Park backers in area eye promotion of California monument

Pinnacles National Monument is no more. Pinnacles National Park is now the nation’s 59th national park.

Actually the upgrade was complete last month, when President Barack Obama signed a law changing the name, but not the size of the 26,000-acre park or its budget.

Interior Secretary Ken Salazar and other officials in California ushered in the upgrade on Monday. Pinnacles National Park, which is about 60 miles southeast of San Jose, is California’s ninth national park.

Grand Valley residents seeking to make Colorado National Monument the nation’s 60th national park — and Colorado’s fifth —  said they were pleased that Pinnacles had been promoted.

“Their success fuels our own enthusiasm and endeavors as we continue to put out the facts and gain the unwavering kind of support and leadership that lifted Pinnacles National Monument to park status,” said Terri Chappell of Grand Valley Citizens for a National Park.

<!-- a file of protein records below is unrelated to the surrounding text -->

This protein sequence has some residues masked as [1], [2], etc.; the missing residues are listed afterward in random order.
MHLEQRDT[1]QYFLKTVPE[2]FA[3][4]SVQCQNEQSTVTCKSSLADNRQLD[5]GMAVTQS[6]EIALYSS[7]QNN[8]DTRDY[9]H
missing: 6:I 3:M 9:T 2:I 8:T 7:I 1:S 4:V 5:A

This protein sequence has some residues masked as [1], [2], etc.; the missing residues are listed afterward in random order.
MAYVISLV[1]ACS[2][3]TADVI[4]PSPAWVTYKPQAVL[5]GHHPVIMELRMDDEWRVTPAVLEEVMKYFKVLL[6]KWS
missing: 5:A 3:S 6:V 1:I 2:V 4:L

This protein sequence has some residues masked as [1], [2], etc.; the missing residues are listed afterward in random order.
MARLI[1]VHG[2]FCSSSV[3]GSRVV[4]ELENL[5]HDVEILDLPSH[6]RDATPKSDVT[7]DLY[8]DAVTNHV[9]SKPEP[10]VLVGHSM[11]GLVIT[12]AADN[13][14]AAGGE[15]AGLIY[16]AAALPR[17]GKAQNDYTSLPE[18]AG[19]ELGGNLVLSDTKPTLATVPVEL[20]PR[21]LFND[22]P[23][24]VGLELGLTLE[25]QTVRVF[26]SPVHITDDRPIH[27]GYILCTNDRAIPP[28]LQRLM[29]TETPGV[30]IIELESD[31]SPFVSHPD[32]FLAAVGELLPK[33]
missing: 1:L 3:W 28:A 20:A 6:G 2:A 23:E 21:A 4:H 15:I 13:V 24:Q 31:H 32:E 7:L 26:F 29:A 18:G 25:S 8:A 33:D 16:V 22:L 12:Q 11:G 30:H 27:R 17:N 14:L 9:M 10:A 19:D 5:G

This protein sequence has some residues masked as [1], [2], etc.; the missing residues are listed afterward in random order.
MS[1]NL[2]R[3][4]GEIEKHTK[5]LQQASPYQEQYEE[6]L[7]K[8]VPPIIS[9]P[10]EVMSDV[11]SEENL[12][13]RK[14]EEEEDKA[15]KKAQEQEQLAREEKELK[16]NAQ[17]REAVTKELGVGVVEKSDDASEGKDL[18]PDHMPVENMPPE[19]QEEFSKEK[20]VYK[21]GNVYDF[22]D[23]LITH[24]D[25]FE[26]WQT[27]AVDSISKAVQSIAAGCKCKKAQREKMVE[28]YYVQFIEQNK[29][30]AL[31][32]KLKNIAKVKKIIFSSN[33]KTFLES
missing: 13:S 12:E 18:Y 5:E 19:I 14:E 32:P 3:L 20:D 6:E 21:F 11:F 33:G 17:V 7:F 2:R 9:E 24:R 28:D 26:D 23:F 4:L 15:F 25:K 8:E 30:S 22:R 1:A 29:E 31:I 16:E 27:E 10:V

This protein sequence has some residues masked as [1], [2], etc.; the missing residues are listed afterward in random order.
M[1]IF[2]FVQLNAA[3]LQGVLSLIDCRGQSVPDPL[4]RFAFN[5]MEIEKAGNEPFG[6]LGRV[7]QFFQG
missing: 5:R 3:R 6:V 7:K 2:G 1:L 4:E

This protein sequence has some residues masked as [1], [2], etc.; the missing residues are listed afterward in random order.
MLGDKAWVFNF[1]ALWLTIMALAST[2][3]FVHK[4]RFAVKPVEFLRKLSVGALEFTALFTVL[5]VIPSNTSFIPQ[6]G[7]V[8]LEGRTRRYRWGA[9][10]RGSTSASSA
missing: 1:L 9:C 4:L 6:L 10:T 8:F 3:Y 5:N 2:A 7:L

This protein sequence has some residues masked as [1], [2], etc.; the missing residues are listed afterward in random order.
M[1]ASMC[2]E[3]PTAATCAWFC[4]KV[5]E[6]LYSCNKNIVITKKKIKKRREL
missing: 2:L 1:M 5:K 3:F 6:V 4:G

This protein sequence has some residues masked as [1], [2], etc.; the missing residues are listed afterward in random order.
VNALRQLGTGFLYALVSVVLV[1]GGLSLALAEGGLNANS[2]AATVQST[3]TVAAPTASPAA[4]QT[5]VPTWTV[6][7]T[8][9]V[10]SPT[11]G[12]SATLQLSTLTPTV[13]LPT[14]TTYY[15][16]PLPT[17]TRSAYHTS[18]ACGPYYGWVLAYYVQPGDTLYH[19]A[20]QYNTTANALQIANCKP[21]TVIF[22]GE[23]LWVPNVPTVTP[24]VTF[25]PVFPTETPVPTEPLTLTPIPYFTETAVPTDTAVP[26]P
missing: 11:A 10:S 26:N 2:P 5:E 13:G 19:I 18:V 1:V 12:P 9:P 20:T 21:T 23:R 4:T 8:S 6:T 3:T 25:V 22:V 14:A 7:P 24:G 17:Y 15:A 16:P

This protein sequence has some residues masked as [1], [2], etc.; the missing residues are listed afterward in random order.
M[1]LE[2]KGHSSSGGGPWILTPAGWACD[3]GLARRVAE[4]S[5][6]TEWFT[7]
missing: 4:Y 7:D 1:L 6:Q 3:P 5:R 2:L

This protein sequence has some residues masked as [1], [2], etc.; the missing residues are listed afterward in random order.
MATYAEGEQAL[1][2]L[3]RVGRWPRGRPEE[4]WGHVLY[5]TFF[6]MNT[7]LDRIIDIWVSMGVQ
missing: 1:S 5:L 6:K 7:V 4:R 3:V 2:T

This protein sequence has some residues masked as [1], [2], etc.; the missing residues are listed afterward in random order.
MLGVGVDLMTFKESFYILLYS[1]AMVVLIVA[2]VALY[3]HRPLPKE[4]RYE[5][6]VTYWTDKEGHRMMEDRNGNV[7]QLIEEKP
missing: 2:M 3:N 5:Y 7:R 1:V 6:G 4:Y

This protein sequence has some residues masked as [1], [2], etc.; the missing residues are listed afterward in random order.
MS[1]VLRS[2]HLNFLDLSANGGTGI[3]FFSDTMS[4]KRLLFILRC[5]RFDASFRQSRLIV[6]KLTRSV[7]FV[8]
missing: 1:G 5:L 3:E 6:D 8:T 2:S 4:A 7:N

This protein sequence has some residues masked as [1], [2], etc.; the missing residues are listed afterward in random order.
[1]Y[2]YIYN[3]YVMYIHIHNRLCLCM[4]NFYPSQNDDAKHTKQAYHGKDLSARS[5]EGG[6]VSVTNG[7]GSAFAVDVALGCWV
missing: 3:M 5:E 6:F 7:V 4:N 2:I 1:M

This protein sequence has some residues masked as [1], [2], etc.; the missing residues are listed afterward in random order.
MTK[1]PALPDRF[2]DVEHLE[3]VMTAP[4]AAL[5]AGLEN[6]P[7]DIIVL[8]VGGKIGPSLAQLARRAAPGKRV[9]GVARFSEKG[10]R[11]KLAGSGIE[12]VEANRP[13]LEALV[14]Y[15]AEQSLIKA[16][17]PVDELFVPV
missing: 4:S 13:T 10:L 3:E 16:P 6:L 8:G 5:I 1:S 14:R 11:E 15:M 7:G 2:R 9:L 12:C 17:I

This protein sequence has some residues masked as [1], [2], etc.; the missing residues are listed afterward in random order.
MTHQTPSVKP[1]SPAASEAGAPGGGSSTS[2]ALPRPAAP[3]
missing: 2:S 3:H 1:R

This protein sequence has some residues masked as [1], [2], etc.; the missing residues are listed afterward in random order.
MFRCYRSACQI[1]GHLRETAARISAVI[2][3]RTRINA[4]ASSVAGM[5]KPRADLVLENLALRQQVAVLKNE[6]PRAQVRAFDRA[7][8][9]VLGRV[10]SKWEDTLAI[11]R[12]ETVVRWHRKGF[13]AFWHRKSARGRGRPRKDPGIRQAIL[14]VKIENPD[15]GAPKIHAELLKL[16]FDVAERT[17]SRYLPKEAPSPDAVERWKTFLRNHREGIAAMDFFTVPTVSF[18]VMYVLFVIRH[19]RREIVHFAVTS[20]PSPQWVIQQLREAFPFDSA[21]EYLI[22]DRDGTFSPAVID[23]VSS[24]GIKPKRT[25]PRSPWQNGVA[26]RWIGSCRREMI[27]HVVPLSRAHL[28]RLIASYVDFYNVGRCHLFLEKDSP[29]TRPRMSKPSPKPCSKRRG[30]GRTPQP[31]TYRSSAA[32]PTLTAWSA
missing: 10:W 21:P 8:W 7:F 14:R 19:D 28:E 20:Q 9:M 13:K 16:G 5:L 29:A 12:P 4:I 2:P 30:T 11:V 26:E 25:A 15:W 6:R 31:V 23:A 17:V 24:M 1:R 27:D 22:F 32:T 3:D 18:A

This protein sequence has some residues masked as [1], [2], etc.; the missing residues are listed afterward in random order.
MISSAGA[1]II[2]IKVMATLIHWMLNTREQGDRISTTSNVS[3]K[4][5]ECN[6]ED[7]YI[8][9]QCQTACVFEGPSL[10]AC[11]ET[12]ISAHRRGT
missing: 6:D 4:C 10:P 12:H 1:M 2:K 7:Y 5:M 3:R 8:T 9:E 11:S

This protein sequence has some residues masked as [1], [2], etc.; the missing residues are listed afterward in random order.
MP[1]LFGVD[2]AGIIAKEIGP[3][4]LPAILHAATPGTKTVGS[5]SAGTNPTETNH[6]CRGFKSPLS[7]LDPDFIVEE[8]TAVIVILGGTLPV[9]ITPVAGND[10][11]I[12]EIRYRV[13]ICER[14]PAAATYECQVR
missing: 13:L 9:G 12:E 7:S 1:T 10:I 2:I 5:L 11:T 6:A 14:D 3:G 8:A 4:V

Pinnacles National Park includes volcanic monoliths and provides habitat for 63 endangered California condors. It also contains a 16,000-acre wilderness named for Schuyler Hain, who campaigned for preservation of the area, much as John Otto did for Colorado National Monument a century ago.

“If Hain’s lifelong dream can come true, so can Otto’s,” Chappell said.

Legislation for the Pinnacles upgrade was carried by Rep. Sam Farr, a California Republican, and supported by the state senators, both Democrats.

Grand Valley Citizens for a National Park is working to organize support for a higher designation for the 20,500-acre monument that overlooks the Grand Valley.


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